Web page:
Using Accelerated Stress Testing to Obtain High Product Reliability

DN Staff

July 1, 2015

3 Min Read
Using Accelerated Stress Testing to Obtain High Product Reliability

In product development, each step of the process requires decisions to be made. From design feasibility, to development, to production, having the right information to make good decisions can ultimately keep a product from failing validation. The key is highly focused information that doesn't come from conventional, statistics-based tests but from accelerated stress testing (AST).

Conventional Versus Accelerated Testing

Conventional tests determine the pass/fail point for a group of product samples that are subjected to a single stress point. Such tests need to be repeated for each different state of stress. They yield statistical data and are necessary to demonstrate compliance with customer requirements and industry regulations. They are validating tests, however, and don't necessarily identify weaknesses in designs, concepts, or end products.

Accelerated stress testing determines the failure modes for a small group of samples when subjected to different levels of multiple, simultaneously applied stress sources (such as vibration and temperature). One well-designed test determines weak points in a product, makes determinations about material selection, and provides considerations for improving overall product design, warranty options, and overall lifespan of the product. AST can be a valuable tool in product development.


AST Methods

There are several methods for running AST on products:

  • Failure Mode Verification Test (FMVT): FMVT reveals inherent design weaknesses and can be used to validate failures predicted by the failure mode and effects analysis (FMEA) process. By exposing a design to a combined set of amplified environments/stresses, multiple failure modes (and their sequence and distribution) are produced. Intended to provide context to the failure modes relative to the design (or compared with similar designs), FMVT examines what will fail, what will cause the failure, and how the failure ranks against other failures. FMVT is a popular testing method for mechanical and electron mechanical.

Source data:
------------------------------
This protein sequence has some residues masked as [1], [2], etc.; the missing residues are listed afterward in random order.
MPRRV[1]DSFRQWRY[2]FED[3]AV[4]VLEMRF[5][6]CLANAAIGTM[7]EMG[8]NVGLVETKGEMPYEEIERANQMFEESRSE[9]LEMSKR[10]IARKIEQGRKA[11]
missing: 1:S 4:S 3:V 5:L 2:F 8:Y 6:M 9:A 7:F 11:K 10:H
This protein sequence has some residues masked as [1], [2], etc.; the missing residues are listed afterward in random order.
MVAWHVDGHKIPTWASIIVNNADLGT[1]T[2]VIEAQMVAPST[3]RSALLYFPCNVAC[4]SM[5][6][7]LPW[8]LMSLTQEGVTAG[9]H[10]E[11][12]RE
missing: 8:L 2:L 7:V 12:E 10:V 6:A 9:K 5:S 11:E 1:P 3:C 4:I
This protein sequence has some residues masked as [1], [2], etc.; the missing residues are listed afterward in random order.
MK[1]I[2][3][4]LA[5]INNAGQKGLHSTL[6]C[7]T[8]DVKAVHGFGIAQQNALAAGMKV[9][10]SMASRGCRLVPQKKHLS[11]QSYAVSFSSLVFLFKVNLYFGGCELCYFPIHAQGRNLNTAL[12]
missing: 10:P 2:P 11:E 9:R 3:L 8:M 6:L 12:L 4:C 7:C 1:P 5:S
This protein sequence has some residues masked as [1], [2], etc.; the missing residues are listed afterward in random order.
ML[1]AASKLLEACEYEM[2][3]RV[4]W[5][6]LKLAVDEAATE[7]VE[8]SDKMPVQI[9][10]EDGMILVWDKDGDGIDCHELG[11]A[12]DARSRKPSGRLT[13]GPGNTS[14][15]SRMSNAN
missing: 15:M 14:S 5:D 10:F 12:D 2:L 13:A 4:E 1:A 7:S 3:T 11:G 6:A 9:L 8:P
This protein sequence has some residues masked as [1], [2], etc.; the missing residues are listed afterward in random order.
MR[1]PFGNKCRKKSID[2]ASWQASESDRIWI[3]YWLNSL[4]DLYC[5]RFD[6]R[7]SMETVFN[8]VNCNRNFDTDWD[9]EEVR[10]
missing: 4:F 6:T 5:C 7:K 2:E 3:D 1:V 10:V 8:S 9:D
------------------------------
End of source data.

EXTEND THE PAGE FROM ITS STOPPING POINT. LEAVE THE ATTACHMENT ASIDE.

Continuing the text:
• Highly Accelerated Life Test (HALT): During the HALT process, a product is subjected to increasing stress levels of temperature and vibration (independently and in tandem), rapid thermal transitions, and other stresses specifically related to the operation of a product. Structured to provide context to the failure modes relative to the operational and destruct limits of a product, HALT looks at not only what will fail and what causes the failure but also how the failure ranks against specific specifications. HALT is commonly used for testing electronics.

  • Key Life Test (KLT)/Full System Life Test (FSLT): Similar to a traditional reliability test, KLT/FSLT uses a full system to apply all service stresses to a product to evaluate changes and ensure its reliability. By putting objects through simulated real-life conditions, these tests determine whether a product can meet a determined minimum life.

  • Accelerated Reliability Test: In an accelerated reliability test, several sets of parts are tested at much higher stress levels than the expected service level until enough data is collected to extrapolate the service condition time to failure. These tests determine the expected minimum life of a product.

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Other test methods include:

  • Mini tests for HALT and FMVT, which are run in shorter time spans for quicker, lower-cost information.

  • Multiple Environment Over Stress Test (MEOST), a variant of FMVT.

  • Specialized AST methods for certain industries and environments.

HALT and FMVT are both failure identification methods, which work well at providing failure mode information as the primary output. These methods are suitable for challenges that require failure mode information (design iteration, warranty problems). FMVT can determine the product margin for improvement, so it's useful for design iterations or to compare the relative robustness of competing designs. HALT provides the margin of design to service conditions.

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